Just to make sure that no one misses LaBute's intent, director Jo Bonney has cast the intermissionless 100-minute piece, which concerns an about-to-be married man who drops in our four ex-girlfrends, with actors well-schooled in situation comedy. For the lone man on stage, they have tapped Eric McCormack (who has just completed eight seasons on the Emmy-winning Will & Grace), with the women played by fellow TV vets Fran Drescher, Judy Reyes, Brooke Smith, and Maura Tierney. (Tierney currently suffers the slings and arrows of outrageous love affairs as nurse-turned-doctor Abby Lockhart on ER, but she first came to TV fame on NewsRadio.) In a way, LaBute, Bonney and everyone at MCC Theater deserve plaudits for being so up-front about what Some Girl(s) calls for. Had they chosen to stock the play with unknown New York actors, it still would have resembled a pilot for a sitcom, but might not have been as funny.
As the play opens, the carefully named Guy, who's about to be married in New York to a 22-year-old nurse-in-training, is traveling back and forth across the country, holing up in characterless hotel rooms (well designed by Neil Patel) where he hopes to right wrongs with his many exes. Unsurprisingly, Guy is soon revealed as a typical LaBute heel. Not only has he dumped every one of the women who's he arranged to meet, but he's behaved even more caddishly by being explicit about some of his affairs in an acclaimed New Yorker story pretentiously titled "The Calculus of Desire." (This sly nod to well-known womanizer Philip Roth's The Professor of Desire is certainly no accident.) Worse still, each time Guy broke up with one of these bruised women -- all of whom use the word "girl" in reference to themselves -- he hustled out of town without so much as a fare-thee-well or an apologetic phone call from wherever he landed.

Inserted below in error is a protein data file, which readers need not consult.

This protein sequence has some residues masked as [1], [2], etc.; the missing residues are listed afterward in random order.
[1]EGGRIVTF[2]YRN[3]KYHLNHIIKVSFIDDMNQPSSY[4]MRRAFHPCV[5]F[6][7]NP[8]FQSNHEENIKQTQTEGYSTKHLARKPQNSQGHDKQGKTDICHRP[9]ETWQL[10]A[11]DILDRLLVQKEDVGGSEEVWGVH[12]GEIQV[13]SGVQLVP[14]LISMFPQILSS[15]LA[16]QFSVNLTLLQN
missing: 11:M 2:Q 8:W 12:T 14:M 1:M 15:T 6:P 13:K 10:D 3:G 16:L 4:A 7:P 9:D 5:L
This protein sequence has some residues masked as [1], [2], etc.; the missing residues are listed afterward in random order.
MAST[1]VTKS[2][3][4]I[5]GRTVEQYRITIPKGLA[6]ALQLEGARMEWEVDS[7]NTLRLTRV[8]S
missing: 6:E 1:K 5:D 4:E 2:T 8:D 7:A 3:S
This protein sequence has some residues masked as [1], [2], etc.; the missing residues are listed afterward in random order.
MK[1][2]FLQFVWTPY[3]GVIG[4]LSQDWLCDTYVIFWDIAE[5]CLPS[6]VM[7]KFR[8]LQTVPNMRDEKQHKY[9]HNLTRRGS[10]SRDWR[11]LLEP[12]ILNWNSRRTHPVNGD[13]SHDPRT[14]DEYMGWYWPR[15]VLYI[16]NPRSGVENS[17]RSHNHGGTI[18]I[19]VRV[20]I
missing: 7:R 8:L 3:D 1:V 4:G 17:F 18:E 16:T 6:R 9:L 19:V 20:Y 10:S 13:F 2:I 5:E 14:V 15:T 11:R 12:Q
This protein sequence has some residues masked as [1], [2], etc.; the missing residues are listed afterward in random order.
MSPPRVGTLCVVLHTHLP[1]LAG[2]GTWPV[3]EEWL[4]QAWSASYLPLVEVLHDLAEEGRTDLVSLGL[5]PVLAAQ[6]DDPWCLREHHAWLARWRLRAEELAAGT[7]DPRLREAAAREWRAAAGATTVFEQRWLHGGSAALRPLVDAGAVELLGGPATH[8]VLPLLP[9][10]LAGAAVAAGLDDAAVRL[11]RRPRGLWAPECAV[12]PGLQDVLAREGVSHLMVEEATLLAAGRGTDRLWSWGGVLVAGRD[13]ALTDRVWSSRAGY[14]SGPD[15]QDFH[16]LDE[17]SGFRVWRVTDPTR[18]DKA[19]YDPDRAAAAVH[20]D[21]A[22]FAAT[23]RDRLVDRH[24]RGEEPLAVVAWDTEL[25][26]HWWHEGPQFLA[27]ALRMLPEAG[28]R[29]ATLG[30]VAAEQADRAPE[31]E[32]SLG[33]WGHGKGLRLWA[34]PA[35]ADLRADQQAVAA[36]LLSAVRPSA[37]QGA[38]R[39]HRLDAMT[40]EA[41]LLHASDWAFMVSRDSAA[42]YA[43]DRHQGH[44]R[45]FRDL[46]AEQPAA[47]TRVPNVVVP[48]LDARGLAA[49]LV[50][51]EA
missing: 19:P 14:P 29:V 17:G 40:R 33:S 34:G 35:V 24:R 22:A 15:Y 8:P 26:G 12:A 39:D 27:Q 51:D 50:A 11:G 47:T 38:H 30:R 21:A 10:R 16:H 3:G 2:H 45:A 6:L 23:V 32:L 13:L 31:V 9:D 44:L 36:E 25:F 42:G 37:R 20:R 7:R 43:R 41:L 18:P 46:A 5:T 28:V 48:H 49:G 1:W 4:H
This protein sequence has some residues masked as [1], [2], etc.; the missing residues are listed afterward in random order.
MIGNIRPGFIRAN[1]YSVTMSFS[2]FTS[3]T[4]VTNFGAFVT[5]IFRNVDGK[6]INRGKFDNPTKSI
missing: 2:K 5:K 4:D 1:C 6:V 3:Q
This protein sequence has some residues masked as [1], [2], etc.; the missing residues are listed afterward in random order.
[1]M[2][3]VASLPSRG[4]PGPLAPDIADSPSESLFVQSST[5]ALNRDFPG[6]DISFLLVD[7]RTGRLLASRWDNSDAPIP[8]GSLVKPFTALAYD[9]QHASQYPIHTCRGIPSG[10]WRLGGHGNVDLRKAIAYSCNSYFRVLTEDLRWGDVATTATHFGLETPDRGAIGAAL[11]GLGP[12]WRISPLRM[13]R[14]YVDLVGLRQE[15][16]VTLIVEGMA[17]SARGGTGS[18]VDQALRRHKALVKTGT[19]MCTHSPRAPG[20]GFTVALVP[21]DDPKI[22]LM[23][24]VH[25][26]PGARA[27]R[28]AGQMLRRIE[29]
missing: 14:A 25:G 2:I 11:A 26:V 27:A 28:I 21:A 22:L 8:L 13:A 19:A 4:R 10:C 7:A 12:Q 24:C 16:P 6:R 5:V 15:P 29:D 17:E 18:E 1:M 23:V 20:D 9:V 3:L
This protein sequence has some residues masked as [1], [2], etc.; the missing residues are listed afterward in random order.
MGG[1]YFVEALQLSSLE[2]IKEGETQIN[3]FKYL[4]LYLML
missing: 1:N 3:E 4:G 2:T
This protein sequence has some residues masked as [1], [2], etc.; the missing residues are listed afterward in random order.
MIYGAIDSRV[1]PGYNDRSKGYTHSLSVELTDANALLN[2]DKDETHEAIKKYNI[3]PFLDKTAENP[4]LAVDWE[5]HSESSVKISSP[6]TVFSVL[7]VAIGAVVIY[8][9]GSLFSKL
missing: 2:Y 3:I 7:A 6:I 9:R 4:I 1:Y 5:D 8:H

"It's funny how much you know about women," says the first of the jilted lovers, Sam (Brooke Smith),a Seattle housewife, with a large dose of bitter irony. While Guy has spent plenty of time in the company of women, he actually learns nothing from or about them. This is particularly odd, since Sam, Tyler (Reyes), Lindsay (Drescher), and Bobbi (Tierney) are all savvy enough to teach him a thing or two. They haven't -- although Lindsay, a married college professor, comes closest by setting up a few minutes of sexual humiliation during her brief time with him.
Meanwhile, Guy, about whom little is known beyond his blithe cruelty to the opposite sex, is so callow, so affectless, and so obtuse that nothing gets through to him. He remains a dull cipher, even as McCormack, dressed in Mimi O'Donnell's comfortable-in-Dockers wardrobe, does an appealing variation on Will Truman.
Among the women, the big surprise here is Drescher, who puts her nasal delivery on ice to portray the icy Lindsay. Her performance is a reminder that to prevail on television, skilled actors must often narrow their range. Tierney, whose character discovers the actual depth of Guy's deceitfulness, is intelligent and forcible, while Smith as the still-smitten Sam and Reyes as the superficially independent Tyler acquit themselves gallantly. But while these players fuel Some Girl(s), they can't make the play take off.
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